The poll result is good news for Obama as he tries to build support at home for attacking IS, as well as putting together a coalition of allies against the militant group which has taken a swath of territory in Iraq and Syria.

Weary after years of ground war in Iraq and Afghanistan, Americans look favorably on air strikes because they are less risky, said Ipsos pollster Julia Clark.

"People see air strikes as surgical. They think we are able to go in and do something that affects in a negative way this horrible group of people and we are able to extract ourselves with only a very low risk to American lives," she said.

But when asked if they supported the air campaign even if it lasts two or three years, the proportion of those in favor dropped to 53 percent. Twenty-eight percent were against a long air campaign and 19 percent said they did not know.

"There's absolutely no appetite for re-engagement in that region in any prolonged way so we see that support drop off," Clark said.

The poll was conducted almost entirely after Obama's speech about Islamic State on Wednesday night.

Obama's plan to fight Islamic State simultaneously in Iraq and Syria thrusts the United States directly into the midst of two different wars, in which nearly every country in the region has a stake, alliances have shifted and strategy is entangled with Islam's 1,300-year-old rift between Sunnis and Shi'ites.

Islamic State is made up of Sunni militants, who are fighting against a Shi'ite-led government in Iraq and a government in Syria led by members of a Shi'ite offshoot sect.

It also battles against rival Sunni Islamists and more moderate Sunni groups in Syria, and Kurds on both sides of the border.

In the last month, Islamic State outraged many Americans by beheading two U.S. journalists whom it had held captive.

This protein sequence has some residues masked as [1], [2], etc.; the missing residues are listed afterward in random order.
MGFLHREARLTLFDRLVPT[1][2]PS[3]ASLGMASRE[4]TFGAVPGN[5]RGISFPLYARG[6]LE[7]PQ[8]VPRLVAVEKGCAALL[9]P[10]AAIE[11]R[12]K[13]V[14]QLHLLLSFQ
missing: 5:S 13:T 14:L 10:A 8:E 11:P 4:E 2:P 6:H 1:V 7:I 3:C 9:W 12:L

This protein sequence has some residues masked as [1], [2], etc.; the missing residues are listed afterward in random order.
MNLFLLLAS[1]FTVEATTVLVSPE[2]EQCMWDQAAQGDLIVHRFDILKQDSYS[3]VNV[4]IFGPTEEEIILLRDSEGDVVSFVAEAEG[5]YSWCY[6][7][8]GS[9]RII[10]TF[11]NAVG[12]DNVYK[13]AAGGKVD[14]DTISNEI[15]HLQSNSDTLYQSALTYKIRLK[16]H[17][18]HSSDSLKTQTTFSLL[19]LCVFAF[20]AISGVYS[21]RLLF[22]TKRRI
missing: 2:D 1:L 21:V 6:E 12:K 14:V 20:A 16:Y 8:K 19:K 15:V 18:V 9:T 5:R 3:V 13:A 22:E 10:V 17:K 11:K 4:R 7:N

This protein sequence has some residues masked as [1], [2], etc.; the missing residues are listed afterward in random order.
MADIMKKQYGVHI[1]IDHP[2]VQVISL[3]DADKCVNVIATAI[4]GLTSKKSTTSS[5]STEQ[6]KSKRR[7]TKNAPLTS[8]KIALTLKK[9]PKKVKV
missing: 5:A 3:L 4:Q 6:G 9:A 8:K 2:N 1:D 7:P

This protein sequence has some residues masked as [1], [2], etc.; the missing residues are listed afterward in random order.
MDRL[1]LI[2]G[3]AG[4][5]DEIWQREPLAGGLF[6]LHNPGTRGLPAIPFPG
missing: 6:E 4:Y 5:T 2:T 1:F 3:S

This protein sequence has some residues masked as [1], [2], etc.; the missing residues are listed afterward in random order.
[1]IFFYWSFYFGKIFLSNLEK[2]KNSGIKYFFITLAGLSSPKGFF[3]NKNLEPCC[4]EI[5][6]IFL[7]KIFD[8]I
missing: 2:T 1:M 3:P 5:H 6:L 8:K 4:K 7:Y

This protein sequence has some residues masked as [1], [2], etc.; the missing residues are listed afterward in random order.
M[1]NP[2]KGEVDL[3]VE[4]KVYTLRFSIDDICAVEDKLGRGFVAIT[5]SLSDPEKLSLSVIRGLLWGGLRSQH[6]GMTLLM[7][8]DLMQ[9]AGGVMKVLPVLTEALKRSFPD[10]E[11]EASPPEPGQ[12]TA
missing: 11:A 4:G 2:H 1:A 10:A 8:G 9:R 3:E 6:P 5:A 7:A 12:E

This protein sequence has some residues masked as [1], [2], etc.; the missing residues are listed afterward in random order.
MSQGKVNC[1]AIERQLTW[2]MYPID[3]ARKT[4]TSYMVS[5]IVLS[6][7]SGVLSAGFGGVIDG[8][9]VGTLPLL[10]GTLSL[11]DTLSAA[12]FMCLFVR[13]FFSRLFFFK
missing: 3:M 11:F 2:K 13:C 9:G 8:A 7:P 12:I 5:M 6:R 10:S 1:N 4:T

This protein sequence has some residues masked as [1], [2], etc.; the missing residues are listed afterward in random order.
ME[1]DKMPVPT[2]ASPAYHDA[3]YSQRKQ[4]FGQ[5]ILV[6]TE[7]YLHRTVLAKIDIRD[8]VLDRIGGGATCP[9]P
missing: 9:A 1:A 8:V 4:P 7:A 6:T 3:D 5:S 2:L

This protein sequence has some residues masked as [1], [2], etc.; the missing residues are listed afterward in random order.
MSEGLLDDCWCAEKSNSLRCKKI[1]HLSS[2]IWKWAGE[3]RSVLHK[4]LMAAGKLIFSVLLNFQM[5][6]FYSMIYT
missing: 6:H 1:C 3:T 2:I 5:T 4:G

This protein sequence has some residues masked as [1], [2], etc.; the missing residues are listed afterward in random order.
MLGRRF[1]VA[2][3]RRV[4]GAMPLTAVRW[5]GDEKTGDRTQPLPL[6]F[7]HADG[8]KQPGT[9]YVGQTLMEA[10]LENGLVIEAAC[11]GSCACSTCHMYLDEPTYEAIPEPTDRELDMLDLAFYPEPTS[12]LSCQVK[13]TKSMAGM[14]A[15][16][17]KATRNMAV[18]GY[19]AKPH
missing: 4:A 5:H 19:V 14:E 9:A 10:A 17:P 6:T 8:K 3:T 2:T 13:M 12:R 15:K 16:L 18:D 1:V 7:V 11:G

When asked what is the best response to the threat posed by the Islamic State, 44 percent of people in the Reuters/Ipsos poll said air strikes while only 9 percent favored sending American troops to fight the militants.

Poll respondent Aggie Kuhn, a retired nurse from Ellis in western Kansas, said she strongly favored strikes in part because the United States was partially responsible for Iraq after invading the country in 2003.

"I think we do have a responsibility," she said. "We started things over there."

But she was more lukewarm to the idea of a drawn-out air campaign, especially if countries neighboring Iraq and Syria are not supportive of U.S. military action.

"We have to re-evaluate our position and re-evaluate where the people nearby are. Are we getting support from them? Where is the rest of the international community? It's not one of these things where you want to get into it for 10 years," Kuhn said.

A quarter of respondents said the United States should fund and support a multinational intervention against the group.

A total of 988 people answered the questions about whether Americans support or oppose air strikes from Sept. 10 to 12.

For the question on the best response to Islamic State, 522 people responded on Sept. 11 and 12.

The precision of the Reuters/Ipsos online polls is measured using a credibility interval. In the questions about support from air strikes the credibility interval was 3.6 percentage points. It was 4.9 percentage points for the question about the best response. Forum Index -> America NEWS